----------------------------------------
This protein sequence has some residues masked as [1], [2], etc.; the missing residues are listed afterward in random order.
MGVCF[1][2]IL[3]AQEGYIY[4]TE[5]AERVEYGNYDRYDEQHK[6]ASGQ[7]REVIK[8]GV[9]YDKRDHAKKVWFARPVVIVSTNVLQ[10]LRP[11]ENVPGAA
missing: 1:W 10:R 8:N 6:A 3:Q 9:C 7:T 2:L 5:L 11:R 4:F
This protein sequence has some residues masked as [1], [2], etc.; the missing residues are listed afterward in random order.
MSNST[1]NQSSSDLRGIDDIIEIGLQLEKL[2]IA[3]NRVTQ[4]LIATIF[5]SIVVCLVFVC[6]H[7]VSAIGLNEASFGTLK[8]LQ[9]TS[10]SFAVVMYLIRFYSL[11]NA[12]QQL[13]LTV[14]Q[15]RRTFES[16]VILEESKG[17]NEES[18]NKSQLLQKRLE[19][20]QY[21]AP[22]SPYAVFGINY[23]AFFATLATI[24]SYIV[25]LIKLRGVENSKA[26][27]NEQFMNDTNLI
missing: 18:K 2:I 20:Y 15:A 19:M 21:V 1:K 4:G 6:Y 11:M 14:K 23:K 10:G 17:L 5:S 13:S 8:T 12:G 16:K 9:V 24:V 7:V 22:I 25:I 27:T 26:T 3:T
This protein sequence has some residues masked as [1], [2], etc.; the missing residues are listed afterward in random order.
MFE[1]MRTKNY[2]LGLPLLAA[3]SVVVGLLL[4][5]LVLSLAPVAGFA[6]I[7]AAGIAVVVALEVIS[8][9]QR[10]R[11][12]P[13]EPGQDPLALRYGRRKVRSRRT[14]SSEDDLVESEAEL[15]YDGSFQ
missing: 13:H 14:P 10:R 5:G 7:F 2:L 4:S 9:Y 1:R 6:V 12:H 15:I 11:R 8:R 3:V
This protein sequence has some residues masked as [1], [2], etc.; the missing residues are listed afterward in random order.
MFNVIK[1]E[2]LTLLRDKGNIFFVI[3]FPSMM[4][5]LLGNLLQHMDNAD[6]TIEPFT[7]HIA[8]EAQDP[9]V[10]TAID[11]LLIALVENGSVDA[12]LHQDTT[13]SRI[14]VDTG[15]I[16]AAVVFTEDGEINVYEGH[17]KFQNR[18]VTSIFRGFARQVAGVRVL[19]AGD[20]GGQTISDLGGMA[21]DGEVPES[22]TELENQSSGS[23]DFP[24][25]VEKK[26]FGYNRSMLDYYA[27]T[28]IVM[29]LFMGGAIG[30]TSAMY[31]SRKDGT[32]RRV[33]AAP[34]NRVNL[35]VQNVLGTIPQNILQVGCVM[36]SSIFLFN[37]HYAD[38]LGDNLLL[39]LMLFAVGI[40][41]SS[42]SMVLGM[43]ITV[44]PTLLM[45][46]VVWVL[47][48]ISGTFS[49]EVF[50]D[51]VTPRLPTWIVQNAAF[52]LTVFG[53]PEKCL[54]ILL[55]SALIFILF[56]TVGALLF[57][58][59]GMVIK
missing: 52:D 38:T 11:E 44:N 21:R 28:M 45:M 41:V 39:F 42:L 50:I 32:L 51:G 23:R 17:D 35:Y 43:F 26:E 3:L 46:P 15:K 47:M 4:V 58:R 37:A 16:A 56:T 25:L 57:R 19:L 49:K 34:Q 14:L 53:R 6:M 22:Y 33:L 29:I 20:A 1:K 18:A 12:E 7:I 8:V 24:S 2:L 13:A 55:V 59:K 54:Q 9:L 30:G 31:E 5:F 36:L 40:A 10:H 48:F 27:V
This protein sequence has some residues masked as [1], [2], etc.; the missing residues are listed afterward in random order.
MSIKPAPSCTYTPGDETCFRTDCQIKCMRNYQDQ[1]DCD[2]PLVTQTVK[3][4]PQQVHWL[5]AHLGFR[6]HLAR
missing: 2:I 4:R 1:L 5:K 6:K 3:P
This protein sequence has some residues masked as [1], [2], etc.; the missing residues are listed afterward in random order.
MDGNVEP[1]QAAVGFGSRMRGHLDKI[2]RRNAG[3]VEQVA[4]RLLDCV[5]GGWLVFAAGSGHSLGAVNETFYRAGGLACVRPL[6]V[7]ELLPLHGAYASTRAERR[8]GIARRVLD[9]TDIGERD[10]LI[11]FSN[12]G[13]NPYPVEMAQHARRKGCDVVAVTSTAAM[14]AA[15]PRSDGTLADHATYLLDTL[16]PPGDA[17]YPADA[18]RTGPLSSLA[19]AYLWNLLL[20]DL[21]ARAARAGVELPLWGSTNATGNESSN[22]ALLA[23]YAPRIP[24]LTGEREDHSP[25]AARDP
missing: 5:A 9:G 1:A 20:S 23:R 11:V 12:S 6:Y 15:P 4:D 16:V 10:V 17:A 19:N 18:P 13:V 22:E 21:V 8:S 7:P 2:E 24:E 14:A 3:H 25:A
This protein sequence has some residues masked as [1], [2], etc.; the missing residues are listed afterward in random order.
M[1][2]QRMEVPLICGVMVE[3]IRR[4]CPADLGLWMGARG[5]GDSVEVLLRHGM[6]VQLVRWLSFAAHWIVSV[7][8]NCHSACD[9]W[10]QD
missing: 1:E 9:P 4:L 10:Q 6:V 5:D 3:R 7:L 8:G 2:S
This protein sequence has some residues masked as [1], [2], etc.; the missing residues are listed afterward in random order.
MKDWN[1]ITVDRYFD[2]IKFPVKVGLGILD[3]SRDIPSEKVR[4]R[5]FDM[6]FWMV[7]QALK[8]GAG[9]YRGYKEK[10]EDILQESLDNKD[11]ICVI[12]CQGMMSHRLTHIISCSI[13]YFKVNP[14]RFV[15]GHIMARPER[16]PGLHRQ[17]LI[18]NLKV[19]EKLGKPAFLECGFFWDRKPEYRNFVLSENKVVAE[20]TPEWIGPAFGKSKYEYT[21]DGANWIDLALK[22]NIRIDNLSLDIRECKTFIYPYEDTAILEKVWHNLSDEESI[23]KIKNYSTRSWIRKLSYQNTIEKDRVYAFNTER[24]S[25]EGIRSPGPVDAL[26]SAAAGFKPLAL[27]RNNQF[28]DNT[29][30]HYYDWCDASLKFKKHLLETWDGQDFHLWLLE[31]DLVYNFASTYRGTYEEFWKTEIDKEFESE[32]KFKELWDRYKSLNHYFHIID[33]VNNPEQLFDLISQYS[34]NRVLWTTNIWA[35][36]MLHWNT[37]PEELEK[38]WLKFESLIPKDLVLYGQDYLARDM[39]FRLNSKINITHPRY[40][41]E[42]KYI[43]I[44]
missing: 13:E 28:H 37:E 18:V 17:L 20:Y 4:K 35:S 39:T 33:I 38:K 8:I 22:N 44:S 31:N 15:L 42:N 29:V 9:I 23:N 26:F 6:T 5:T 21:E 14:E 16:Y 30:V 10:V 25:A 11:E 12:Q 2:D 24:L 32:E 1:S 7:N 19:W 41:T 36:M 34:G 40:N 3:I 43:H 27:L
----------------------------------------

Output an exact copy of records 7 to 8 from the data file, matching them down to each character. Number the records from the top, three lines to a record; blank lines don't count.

This protein sequence has some residues masked as [1], [2], etc.; the missing residues are listed afterward in random order.
M[1][2]QRMEVPLICGVMVE[3]IRR[4]CPADLGLWMGARG[5]GDSVEVLLRHGM[6]VQLVRWLSFAAHWIVSV[7][8]NCHSACD[9]W[10]QD
missing: 1:E 9:P 4:L 10:Q 6:V 5:D 3:R 7:L 8:G 2:S
This protein sequence has some residues masked as [1], [2], etc.; the missing residues are listed afterward in random order.
MKDWN[1]ITVDRYFD[2]IKFPVKVGLGILD[3]SRDIPSEKVR[4]R[5]FDM[6]FWMV[7]QALK[8]GAG[9]YRGYKEK[10]EDILQESLDNKD[11]ICVI[12]CQGMMSHRLTHIISCSI[13]YFKVNP[14]RFV[15]GHIMARPER[16]PGLHRQ[17]LI[18]NLKV[19]EKLGKPAFLECGFFWDRKPEYRNFVLSENKVVAE[20]TPEWIGPAFGKSKYEYT[21]DGANWIDLALK[22]NIRIDNLSLDIRECKTFIYPYEDTAILEKVWHNLSDEESI[23]KIKNYSTRSWIRKLSYQNTIEKDRVYAFNTER[24]S[25]EGIRSPGPVDAL[26]SAAAGFKPLAL[27]RNNQF[28]DNT[29][30]HYYDWCDASLKFKKHLLETWDGQDFHLWLLE[31]DLVYNFASTYRGTYEEFWKTEIDKEFESE[32]KFKELWDRYKSLNHYFHIID[33]VNNPEQLFDLISQYS[34]NRVLWTTNIWA[35][36]MLHWNT[37]PEELEK[38]WLKFESLIPKDLVLYGQDYLARDM[39]FRLNSKINITHPRY[40][41]E[42]KYI[43]I[44]
missing: 13:E 28:H 37:E 18:V 17:L 20:Y 4:K 35:S 39:T 33:I 38:K 8:I 22:N 44:S 31:N 15:L 42:N 29:V 9:I 23:N 26:F 6:T 5:T 21:E 14:E 16:Y 30:V 10:V 25:A 11:E 12:Q 2:D 24:L 32:E 1:S 7:N 19:W 41:T 36:M 34:G 40:N 3:I 43:H 27:L